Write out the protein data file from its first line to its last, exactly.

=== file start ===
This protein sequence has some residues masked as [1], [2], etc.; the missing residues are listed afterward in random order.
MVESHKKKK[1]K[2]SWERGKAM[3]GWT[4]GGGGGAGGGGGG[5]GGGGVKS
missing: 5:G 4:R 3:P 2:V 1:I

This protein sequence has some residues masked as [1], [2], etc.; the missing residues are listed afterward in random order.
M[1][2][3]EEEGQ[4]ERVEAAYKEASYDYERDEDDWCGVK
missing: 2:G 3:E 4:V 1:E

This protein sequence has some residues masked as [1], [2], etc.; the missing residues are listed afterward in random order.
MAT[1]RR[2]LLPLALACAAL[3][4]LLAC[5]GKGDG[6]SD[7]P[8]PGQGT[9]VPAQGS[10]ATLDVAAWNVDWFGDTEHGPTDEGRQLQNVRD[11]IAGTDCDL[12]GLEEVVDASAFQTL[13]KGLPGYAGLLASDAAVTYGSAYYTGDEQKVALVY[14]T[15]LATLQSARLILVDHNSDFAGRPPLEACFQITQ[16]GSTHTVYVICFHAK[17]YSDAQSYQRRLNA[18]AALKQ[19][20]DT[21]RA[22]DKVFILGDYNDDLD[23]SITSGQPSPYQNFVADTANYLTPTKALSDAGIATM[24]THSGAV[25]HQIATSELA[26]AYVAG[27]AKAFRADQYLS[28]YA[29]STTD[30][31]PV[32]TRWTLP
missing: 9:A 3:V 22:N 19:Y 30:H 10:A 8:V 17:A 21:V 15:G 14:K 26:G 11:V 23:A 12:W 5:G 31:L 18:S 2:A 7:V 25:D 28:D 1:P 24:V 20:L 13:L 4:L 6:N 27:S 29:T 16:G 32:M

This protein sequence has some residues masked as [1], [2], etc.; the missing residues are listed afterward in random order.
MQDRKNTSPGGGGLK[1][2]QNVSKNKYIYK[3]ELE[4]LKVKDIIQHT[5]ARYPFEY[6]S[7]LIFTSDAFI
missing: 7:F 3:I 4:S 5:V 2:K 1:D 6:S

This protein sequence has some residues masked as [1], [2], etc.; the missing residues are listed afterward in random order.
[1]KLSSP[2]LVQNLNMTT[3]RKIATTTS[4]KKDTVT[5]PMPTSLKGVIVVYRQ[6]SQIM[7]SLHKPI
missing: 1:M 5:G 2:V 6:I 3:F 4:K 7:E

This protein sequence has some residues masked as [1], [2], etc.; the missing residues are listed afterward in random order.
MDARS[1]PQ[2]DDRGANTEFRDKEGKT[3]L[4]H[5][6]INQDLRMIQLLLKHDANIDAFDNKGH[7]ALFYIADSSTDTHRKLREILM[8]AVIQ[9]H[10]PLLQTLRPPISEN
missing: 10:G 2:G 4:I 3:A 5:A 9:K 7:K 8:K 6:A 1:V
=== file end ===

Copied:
This protein sequence has some residues masked as [1], [2], etc.; the missing residues are listed afterward in random order.
MVESHKKKK[1]K[2]SWERGKAM[3]GWT[4]GGGGGAGGGGGG[5]GGGGVKS
missing: 5:G 4:R 3:P 2:V 1:I

This protein sequence has some residues masked as [1], [2], etc.; the missing residues are listed afterward in random order.
M[1][2][3]EEEGQ[4]ERVEAAYKEASYDYERDEDDWCGVK
missing: 2:G 3:E 4:V 1:E

This protein sequence has some residues masked as [1], [2], etc.; the missing residues are listed afterward in random order.
MAT[1]RR[2]LLPLALACAAL[3][4]LLAC[5]GKGDG[6]SD[7]P[8]PGQGT[9]VPAQGS[10]ATLDVAAWNVDWFGDTEHGPTDEGRQLQNVRD[11]IAGTDCDL[12]GLEEVVDASAFQTL[13]KGLPGYAGLLASDAAVTYGSAYYTGDEQKVALVY[14]T[15]LATLQSARLILVDHNSDFAGRPPLEACFQITQ[16]GSTHTVYVICFHAK[17]YSDAQSYQRRLNA[18]AALKQ[19][20]DT[21]RA[22]DKVFILGDYNDDLD[23]SITSGQPSPYQNFVADTANYLTPTKALSDAGIATM[24]THSGAV[25]HQIATSELA[26]AYVAG[27]AKAFRADQYLS[28]YA[29]STTD[30][31]PV[32]TRWTLP
missing: 9:A 3:V 22:N 19:Y 30:H 10:A 8:V 17:A 21:V 15:G 14:K 26:G 11:V 23:A 12:W 5:G 31:L 18:S 2:A 7:V 25:D 28:D 1:P 24:V 20:L 13:L 4:L 6:N 27:S 29:T 16:G 32:M

This protein sequence has some residues masked as [1], [2], etc.; the missing residues are listed afterward in random order.
MQDRKNTSPGGGGLK[1][2]QNVSKNKYIYK[3]ELE[4]LKVKDIIQHT[5]ARYPFEY[6]S[7]LIFTSDAFI
missing: 7:F 3:I 4:S 5:V 2:K 1:D 6:S

This protein sequence has some residues masked as [1], [2], etc.; the missing residues are listed afterward in random order.
[1]KLSSP[2]LVQNLNMTT[3]RKIATTTS[4]KKDTVT[5]PMPTSLKGVIVVYRQ[6]SQIM[7]SLHKPI
missing: 1:M 5:G 2:V 6:I 3:F 4:K 7:E

This protein sequence has some residues masked as [1], [2], etc.; the missing residues are listed afterward in random order.
MDARS[1]PQ[2]DDRGANTEFRDKEGKT[3]L[4]H[5][6]INQDLRMIQLLLKHDANIDAFDNKGH[7]ALFYIADSSTDTHRKLREILM[8]AVIQ[9]H[10]PLLQTLRPPISEN
missing: 10:G 2:G 4:I 3:A 5:A 9:K 7:K 8:K 6:A 1:V